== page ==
Rolls-Royce announced recently that it is launching a partnership to study innovative electrical systems technology for the aerospace, marine and energy industries.
The company is opening two new University Technology Centres (UTCs) at Sheffield and Manchester, and linking these with an existing Electrical Power Systems UTC at Strathclyde University, Glasgow, to research new technology that will lead to ‘more-electric’ ships and aircraft.
A new UTC in Advanced Electrical Machines and Drives was opened formally on November 6th at the University of Sheffield, while at Manchester’s UMIST a complementary UTC in Electrical Systems for Extreme Environments will be established shortly.
Rolls-Royce will provide funding for this UTC partnership, and will lead the research projects over a number of years. Further funding will come from the Engineering and Physical Sciences Research Council (EPSRC) and the Royal Academy of Engineering.
According to Rolls-Royce, the UTCs’ work will not only contribute to existing research such as the pan-European Power Optimised Aircraft project, but will aim to improve system functionality to the point where electrical technologies can be used with aero engines in flight.
Dr Mike Howse, Rolls-Royce Director of Engineering and Technology, said: ‘Electrical power systems will prove vital in aerospace and a range of allied industries.
‘We have selected three universities with a good mix of skills to target our future needs. I’m looking forward to an excellent working relationship and anticipate the results will quickly show the value of this partnership.’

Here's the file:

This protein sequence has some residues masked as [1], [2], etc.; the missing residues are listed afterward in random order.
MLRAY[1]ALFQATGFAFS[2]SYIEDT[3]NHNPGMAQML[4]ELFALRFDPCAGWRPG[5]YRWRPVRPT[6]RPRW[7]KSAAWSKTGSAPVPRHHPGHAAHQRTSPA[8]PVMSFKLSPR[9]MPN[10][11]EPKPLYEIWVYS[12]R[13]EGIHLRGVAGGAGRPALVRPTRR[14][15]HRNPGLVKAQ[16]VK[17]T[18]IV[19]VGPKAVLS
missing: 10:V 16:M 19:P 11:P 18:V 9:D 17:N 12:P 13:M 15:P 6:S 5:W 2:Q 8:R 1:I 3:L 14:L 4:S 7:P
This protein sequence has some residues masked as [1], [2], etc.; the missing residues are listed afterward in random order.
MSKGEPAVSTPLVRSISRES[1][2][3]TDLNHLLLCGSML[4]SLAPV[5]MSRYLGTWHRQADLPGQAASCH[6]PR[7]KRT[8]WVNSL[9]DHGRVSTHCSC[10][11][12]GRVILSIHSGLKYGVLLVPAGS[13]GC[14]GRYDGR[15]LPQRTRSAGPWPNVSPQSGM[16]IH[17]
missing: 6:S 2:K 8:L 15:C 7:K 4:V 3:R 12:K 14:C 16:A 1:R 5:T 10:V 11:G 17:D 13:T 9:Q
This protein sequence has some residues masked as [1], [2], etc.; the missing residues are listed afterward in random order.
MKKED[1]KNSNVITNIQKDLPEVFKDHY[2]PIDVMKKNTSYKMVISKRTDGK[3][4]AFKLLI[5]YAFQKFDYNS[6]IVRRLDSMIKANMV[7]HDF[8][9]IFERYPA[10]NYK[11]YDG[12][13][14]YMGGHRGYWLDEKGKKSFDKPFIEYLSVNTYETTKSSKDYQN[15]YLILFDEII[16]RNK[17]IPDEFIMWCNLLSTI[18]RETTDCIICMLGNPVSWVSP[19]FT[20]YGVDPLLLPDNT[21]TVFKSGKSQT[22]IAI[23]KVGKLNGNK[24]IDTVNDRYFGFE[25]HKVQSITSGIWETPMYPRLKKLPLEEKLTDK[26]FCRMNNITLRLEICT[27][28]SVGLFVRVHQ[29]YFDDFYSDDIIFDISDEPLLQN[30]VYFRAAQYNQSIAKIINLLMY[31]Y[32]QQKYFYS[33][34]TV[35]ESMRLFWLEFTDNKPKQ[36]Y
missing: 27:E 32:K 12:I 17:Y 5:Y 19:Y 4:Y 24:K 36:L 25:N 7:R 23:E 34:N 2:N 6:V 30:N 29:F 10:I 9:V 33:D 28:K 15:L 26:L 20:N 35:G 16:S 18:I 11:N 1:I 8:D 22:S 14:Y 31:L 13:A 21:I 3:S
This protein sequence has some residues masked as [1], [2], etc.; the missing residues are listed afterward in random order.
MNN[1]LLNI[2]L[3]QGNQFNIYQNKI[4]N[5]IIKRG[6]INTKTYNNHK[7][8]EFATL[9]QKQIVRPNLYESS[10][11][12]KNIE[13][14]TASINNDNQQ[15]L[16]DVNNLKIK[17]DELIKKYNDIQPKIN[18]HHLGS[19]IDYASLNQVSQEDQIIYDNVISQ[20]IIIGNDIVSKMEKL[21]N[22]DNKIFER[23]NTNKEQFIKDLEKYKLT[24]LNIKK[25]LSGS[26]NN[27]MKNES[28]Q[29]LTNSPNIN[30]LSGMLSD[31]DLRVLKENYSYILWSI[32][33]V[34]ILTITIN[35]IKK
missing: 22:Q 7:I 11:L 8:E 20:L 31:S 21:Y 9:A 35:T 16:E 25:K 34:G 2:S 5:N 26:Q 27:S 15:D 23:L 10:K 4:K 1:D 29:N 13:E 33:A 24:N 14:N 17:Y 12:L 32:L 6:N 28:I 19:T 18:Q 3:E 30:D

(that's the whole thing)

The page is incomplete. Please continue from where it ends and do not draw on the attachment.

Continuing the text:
While mechanical improvements in mature propulsion sources like gas turbines tend to be incremental, electrical technology offers the potential for step-change gains in system performance.
‘More-electric’ means replacing direct mechanical drive equipment, hydraulic systems and pneumatic systems with electrical components. For aircraft, this allows a global optimisation of a common electrical system across the airframe and removal of the radial drive shaft and gearboxes from the engine, ultimately paving the way towards an oil-free engine.
For marine vessels, removing the conventional mechanical drive train enables greater design freedom for naval architects and the resulting connectivity of electrical systems is said to offer greater operational flexibility.
‘We’re looking forward to working with Rolls-Royce and our partner universities on revolutionary propulsion technologies with huge potential for efficiency and environmental benefits,’ commented Professor Geof Tomlinson, University of Sheffield Pro-Vice Chancellor for Research.